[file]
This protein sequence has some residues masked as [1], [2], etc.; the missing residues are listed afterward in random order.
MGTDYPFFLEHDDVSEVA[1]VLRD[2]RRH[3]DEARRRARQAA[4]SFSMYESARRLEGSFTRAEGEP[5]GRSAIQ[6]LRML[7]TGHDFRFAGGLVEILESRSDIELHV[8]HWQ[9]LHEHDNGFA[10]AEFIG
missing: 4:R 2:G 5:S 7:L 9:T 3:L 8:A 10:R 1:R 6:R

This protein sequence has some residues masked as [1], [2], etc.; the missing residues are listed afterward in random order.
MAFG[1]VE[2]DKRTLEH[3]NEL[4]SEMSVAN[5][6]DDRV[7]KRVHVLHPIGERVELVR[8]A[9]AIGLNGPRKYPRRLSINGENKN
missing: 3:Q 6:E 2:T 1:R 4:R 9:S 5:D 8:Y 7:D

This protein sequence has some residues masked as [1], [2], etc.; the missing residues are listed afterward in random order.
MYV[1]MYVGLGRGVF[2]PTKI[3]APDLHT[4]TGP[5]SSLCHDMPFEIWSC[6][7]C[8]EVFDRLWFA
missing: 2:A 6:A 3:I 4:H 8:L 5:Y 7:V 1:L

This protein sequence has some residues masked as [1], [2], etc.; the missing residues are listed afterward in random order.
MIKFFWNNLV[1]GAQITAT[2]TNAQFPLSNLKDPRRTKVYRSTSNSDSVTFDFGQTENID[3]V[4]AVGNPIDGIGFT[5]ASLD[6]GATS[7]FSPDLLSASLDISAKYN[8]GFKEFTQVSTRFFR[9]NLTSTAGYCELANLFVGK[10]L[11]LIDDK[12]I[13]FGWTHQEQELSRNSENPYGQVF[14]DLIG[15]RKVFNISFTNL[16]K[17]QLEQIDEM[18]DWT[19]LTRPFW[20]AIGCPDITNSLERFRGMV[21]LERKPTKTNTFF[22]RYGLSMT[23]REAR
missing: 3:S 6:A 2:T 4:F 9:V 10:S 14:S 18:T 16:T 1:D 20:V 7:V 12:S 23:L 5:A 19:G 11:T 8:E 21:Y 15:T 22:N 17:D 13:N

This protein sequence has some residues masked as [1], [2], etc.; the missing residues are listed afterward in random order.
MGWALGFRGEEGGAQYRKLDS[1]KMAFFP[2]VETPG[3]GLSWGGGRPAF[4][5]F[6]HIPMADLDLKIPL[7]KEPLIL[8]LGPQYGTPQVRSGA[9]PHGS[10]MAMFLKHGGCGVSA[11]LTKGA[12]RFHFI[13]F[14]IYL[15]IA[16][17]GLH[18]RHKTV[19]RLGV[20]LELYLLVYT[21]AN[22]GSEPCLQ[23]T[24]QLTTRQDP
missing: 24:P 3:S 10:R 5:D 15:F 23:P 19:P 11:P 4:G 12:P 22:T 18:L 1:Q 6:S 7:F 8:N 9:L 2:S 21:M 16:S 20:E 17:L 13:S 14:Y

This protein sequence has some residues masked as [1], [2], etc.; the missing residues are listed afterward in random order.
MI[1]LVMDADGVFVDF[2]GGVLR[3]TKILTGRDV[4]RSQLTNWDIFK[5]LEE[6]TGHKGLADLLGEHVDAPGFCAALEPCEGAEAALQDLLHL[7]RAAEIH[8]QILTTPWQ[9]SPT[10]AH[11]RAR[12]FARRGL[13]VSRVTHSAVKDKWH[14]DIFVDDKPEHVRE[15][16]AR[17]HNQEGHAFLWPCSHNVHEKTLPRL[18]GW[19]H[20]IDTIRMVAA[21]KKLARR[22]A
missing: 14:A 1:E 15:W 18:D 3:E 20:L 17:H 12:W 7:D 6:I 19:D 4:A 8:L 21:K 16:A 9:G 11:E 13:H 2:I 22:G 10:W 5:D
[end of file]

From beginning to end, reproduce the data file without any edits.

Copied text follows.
This protein sequence has some residues masked as [1], [2], etc.; the missing residues are listed afterward in random order.
MGTDYPFFLEHDDVSEVA[1]VLRD[2]RRH[3]DEARRRARQAA[4]SFSMYESARRLEGSFTRAEGEP[5]GRSAIQ[6]LRML[7]TGHDFRFAGGLVEILESRSDIELHV[8]HWQ[9]LHEHDNGFA[10]AEFIG
missing: 4:R 2:G 5:S 7:L 9:T 3:L 8:A 10:R 1:R 6:R

This protein sequence has some residues masked as [1], [2], etc.; the missing residues are listed afterward in random order.
MAFG[1]VE[2]DKRTLEH[3]NEL[4]SEMSVAN[5][6]DDRV[7]KRVHVLHPIGERVELVR[8]A[9]AIGLNGPRKYPRRLSINGENKN
missing: 3:Q 6:E 2:T 1:R 4:R 9:S 5:D 8:Y 7:D

This protein sequence has some residues masked as [1], [2], etc.; the missing residues are listed afterward in random order.
MYV[1]MYVGLGRGVF[2]PTKI[3]APDLHT[4]TGP[5]SSLCHDMPFEIWSC[6][7]C[8]EVFDRLWFA
missing: 2:A 6:A 3:I 4:H 8:L 5:Y 7:V 1:L

This protein sequence has some residues masked as [1], [2], etc.; the missing residues are listed afterward in random order.
MIKFFWNNLV[1]GAQITAT[2]TNAQFPLSNLKDPRRTKVYRSTSNSDSVTFDFGQTENID[3]V[4]AVGNPIDGIGFT[5]ASLD[6]GATS[7]FSPDLLSASLDISAKYN[8]GFKEFTQVSTRFFR[9]NLTSTAGYCELANLFVGK[10]L[11]LIDDK[12]I[13]FGWTHQEQELSRNSENPYGQVF[14]DLIG[15]RKVFNISFTNL[16]K[17]QLEQIDEM[18]DWT[19]LTRPFW[20]AIGCPDITNSLERFRGMV[21]LERKPTKTNTFF[22]RYGLSMT[23]REAR
missing: 3:S 6:A 2:T 4:F 9:V 10:S 14:S 18:T 16:T 1:D 20:V 7:V 12:S 23:L 5:A 19:G 11:T 8:E 21:Y 15:T 22:N 17:D 13:N

This protein sequence has some residues masked as [1], [2], etc.; the missing residues are listed afterward in random order.
MGWALGFRGEEGGAQYRKLDS[1]KMAFFP[2]VETPG[3]GLSWGGGRPAF[4][5]F[6]HIPMADLDLKIPL[7]KEPLIL[8]LGPQYGTPQVRSGA[9]PHGS[10]MAMFLKHGGCGVSA[11]LTKGA[12]RFHFI[13]F[14]IYL[15]IA[16][17]GLH[18]RHKTV[19]RLGV[20]LELYLLVYT[21]AN[22]GSEPCLQ[23]T[24]QLTTRQDP
missing: 24:P 3:S 10:R 5:D 15:F 23:P 19:P 11:P 4:G 12:P 22:T 18:L 1:Q 6:S 7:F 8:N 9:L 2:S 21:M 16:S 20:E 17:L 13:S 14:Y

This protein sequence has some residues masked as [1], [2], etc.; the missing residues are listed afterward in random order.
MI[1]LVMDADGVFVDF[2]GGVLR[3]TKILTGRDV[4]RSQLTNWDIFK[5]LEE[6]TGHKGLADLLGEHVDAPGFCAALEPCEGAEAALQDLLHL[7]RAAEIH[8]QILTTPWQ[9]SPT[10]AH[11]RAR[12]FARRGL[13]VSRVTHSAVKDKWH[14]DIFVDDKPEHVRE[15][16]AR[17]HNQEGHAFLWPCSHNVHEKTLPRL[18]GW[19]H[20]IDTIRMVAA[21]KKLARR[22]A
missing: 14:A 1:E 15:W 18:D 3:E 20:L 17:H 12:W 7:D 6:I 19:D 4:A 8:L 21:K 16:A 9:G 11:E 13:H 2:I 22:G 10:W 5:D